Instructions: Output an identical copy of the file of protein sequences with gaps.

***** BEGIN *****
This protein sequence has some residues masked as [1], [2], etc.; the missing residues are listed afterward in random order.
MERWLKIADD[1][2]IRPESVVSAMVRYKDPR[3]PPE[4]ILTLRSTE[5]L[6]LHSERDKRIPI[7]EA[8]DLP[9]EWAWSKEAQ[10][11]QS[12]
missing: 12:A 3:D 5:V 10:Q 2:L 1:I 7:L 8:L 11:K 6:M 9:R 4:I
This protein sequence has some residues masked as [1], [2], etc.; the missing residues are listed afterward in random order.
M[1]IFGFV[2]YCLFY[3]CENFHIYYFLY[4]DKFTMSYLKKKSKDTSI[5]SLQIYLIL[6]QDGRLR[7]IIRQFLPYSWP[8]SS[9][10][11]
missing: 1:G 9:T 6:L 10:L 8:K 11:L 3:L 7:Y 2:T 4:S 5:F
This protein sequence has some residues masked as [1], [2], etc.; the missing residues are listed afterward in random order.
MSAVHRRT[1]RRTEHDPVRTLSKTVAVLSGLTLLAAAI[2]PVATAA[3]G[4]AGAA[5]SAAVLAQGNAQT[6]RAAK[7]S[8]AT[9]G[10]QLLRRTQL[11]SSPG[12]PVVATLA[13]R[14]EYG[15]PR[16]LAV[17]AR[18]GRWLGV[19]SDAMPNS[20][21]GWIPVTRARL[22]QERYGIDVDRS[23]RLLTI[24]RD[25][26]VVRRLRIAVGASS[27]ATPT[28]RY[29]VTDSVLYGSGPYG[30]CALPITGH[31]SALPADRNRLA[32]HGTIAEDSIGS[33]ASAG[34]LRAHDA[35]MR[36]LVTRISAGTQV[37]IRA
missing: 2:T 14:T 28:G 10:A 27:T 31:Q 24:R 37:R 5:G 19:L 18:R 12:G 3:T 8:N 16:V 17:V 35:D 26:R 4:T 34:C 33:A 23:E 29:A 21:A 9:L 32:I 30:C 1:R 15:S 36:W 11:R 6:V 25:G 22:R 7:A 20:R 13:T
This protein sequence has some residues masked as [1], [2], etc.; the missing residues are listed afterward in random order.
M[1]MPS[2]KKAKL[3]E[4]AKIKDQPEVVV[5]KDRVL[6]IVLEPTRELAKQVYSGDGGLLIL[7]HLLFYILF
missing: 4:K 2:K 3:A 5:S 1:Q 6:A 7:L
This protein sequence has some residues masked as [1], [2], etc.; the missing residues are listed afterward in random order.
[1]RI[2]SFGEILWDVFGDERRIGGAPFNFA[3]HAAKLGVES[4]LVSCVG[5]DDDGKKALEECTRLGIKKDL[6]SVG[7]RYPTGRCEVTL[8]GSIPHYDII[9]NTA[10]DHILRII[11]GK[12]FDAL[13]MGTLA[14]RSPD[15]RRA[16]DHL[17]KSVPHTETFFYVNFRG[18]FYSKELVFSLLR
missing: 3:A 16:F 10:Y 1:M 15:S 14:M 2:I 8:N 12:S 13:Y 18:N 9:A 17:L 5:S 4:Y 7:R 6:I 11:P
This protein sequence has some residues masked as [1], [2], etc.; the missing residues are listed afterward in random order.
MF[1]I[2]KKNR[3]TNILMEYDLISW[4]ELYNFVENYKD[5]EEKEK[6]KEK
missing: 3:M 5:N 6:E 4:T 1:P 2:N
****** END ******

This protein sequence has some residues masked as [1], [2], etc.; the missing residues are listed afterward in random order.
MERWLKIADD[1][2]IRPESVVSAMVRYKDPR[3]PPE[4]ILTLRSTE[5]L[6]LHSERDKRIPI[7]EA[8]DLP[9]EWAWSKEAQ[10][11]QS[12]
missing: 12:A 3:D 5:V 10:Q 2:L 1:I 7:L 8:L 11:K 6:M 9:R 4:I
This protein sequence has some residues masked as [1], [2], etc.; the missing residues are listed afterward in random order.
M[1]IFGFV[2]YCLFY[3]CENFHIYYFLY[4]DKFTMSYLKKKSKDTSI[5]SLQIYLIL[6]QDGRLR[7]IIRQFLPYSWP[8]SS[9][10][11]
missing: 1:G 9:T 6:L 10:L 8:K 11:L 3:L 7:Y 2:T 4:S 5:F
This protein sequence has some residues masked as [1], [2], etc.; the missing residues are listed afterward in random order.
MSAVHRRT[1]RRTEHDPVRTLSKTVAVLSGLTLLAAAI[2]PVATAA[3]G[4]AGAA[5]SAAVLAQGNAQT[6]RAAK[7]S[8]AT[9]G[10]QLLRRTQL[11]SSPG[12]PVVATLA[13]R[14]EYG[15]PR[16]LAV[17]AR[18]GRWLGV[19]SDAMPNS[20][21]GWIPVTRARL[22]QERYGIDVDRS[23]RLLTI[24]RD[25][26]VVRRLRIAVGASS[27]ATPT[28]RY[29]VTDSVLYGSGPYG[30]CALPITGH[31]SALPADRNRLA[32]HGTIAEDSIGS[33]ASAG[34]LRAHDA[35]MR[36]LVTRISAGTQV[37]IRA
missing: 2:T 14:T 28:G 10:A 27:T 31:Q 24:R 37:R 5:G 19:L 18:R 12:G 3:T 8:N 16:V 17:V 35:D 26:R 4:T 34:C 33:A 23:E 29:A 21:A 9:L 32:I 30:C 1:R 15:S 36:W 11:R 6:V 25:G 22:R 7:A 20:R 13:T
This protein sequence has some residues masked as [1], [2], etc.; the missing residues are listed afterward in random order.
M[1]MPS[2]KKAKL[3]E[4]AKIKDQPEVVV[5]KDRVL[6]IVLEPTRELAKQVYSGDGGLLIL[7]HLLFYILF
missing: 4:K 2:K 3:A 5:S 1:Q 6:A 7:L
This protein sequence has some residues masked as [1], [2], etc.; the missing residues are listed afterward in random order.
[1]RI[2]SFGEILWDVFGDERRIGGAPFNFA[3]HAAKLGVES[4]LVSCVG[5]DDDGKKALEECTRLGIKKDL[6]SVG[7]RYPTGRCEVTL[8]GSIPHYDII[9]NTA[10]DHILRII[11]GK[12]FDAL[13]MGTLA[14]RSPD[15]RRA[16]DHL[17]KSVPHTETFFYVNFRG[18]FYSKELVFSLLR
missing: 3:A 16:F 10:Y 1:M 15:S 14:M 2:I 8:N 12:S 13:Y 18:N 9:A 17:L 5:S 4:Y 7:R 6:I 11:P
This protein sequence has some residues masked as [1], [2], etc.; the missing residues are listed afterward in random order.
MF[1]I[2]KKNR[3]TNILMEYDLISW[4]ELYNFVENYKD[5]EEKEK[6]KEK
missing: 3:M 5:N 6:E 4:T 1:P 2:N